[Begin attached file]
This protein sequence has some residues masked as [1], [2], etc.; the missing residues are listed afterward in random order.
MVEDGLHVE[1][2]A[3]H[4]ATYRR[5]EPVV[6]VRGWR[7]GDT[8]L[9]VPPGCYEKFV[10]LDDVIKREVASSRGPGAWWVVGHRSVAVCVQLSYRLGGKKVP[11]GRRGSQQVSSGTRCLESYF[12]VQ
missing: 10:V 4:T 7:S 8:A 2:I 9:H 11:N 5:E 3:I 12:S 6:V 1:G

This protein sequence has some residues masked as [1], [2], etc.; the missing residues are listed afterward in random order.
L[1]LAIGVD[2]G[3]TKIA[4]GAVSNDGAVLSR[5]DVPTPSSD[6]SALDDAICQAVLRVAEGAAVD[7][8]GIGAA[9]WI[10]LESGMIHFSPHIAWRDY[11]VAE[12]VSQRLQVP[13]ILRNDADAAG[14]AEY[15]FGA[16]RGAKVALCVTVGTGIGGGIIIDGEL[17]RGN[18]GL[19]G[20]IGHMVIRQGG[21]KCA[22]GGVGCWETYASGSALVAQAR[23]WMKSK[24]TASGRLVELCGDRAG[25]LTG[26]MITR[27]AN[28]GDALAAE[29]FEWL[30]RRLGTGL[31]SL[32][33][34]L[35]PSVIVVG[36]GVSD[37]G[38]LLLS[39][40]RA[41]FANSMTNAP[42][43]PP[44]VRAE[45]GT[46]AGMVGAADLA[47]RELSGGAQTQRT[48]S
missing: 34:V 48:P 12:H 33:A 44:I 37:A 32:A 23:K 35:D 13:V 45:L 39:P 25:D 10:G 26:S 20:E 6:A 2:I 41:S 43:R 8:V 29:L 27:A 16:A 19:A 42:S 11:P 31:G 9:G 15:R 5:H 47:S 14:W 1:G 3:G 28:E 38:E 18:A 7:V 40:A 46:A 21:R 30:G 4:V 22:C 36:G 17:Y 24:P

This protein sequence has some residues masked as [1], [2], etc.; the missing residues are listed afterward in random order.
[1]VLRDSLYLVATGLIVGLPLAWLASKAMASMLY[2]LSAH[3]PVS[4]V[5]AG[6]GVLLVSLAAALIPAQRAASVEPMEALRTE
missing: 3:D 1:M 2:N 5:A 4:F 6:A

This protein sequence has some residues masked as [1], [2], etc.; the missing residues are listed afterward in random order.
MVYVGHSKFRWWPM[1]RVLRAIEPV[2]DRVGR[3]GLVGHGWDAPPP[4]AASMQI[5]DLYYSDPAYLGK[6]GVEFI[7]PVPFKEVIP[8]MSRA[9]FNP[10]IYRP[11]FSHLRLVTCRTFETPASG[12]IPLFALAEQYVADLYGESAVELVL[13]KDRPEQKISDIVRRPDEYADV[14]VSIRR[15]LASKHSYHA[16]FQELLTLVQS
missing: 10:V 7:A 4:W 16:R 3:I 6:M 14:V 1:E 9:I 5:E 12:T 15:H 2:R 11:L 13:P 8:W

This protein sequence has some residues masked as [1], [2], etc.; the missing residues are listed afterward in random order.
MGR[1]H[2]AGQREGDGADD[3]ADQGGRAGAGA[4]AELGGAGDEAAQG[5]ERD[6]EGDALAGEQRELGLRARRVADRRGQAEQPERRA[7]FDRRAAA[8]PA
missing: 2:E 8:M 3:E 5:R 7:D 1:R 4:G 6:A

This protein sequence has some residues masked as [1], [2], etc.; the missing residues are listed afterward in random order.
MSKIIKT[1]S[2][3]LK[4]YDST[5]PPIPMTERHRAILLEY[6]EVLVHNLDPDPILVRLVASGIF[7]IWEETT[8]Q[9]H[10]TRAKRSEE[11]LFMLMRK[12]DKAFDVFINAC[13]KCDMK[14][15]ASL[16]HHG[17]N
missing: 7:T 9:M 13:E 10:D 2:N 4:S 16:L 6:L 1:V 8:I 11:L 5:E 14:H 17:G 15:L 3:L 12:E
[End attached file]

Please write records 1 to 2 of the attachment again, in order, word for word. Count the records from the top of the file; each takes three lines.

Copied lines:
This protein sequence has some residues masked as [1], [2], etc.; the missing residues are listed afterward in random order.
MVEDGLHVE[1][2]A[3]H[4]ATYRR[5]EPVV[6]VRGWR[7]GDT[8]L[9]VPPGCYEKFV[10]LDDVIKREVASSRGPGAWWVVGHRSVAVCVQLSYRLGGKKVP[11]GRRGSQQVSSGTRCLESYF[12]VQ
missing: 10:V 4:T 7:S 8:A 2:I 9:H 11:N 5:E 3:I 12:S 6:V 1:G

This protein sequence has some residues masked as [1], [2], etc.; the missing residues are listed afterward in random order.
L[1]LAIGVD[2]G[3]TKIA[4]GAVSNDGAVLSR[5]DVPTPSSD[6]SALDDAICQAVLRVAEGAAVD[7][8]GIGAA[9]WI[10]LESGMIHFSPHIAWRDY[11]VAE[12]VSQRLQVP[13]ILRNDADAAG[14]AEY[15]FGA[16]RGAKVALCVTVGTGIGGGIIIDGEL[17]RGN[18]GL[19]G[20]IGHMVIRQGG[21]KCA[22]GGVGCWETYASGSALVAQAR[23]WMKSK[24]TASGRLVELCGDRAG[25]LTG[26]MITR[27]AN[28]GDALAAE[29]FEWL[30]RRLGTGL[31]SL[32][33][34]L[35]PSVIVVG[36]GVSD[37]G[38]LLLS[39][40]RA[41]FANSMTNAP[42][43]PP[44]VRAE[45]GT[46]AGMVGAADLA[47]RELSGGAQTQRT[48]S
missing: 34:V 48:P 12:H 33:A 44:I 37:A 32:A 23:K 35:D 13:V 45:L 39:P 25:D 10:G 26:S 20:E 6:A 2:I 41:S 43:R 8:V 29:L 27:A 16:A 19:A 42:S 11:P 31:G 9:G 15:R 5:H 47:S 14:W 1:G 3:G 28:E 38:E 18:A 7:V 40:A 46:A 21:R 30:G 4:V 22:C 36:G 17:Y 24:P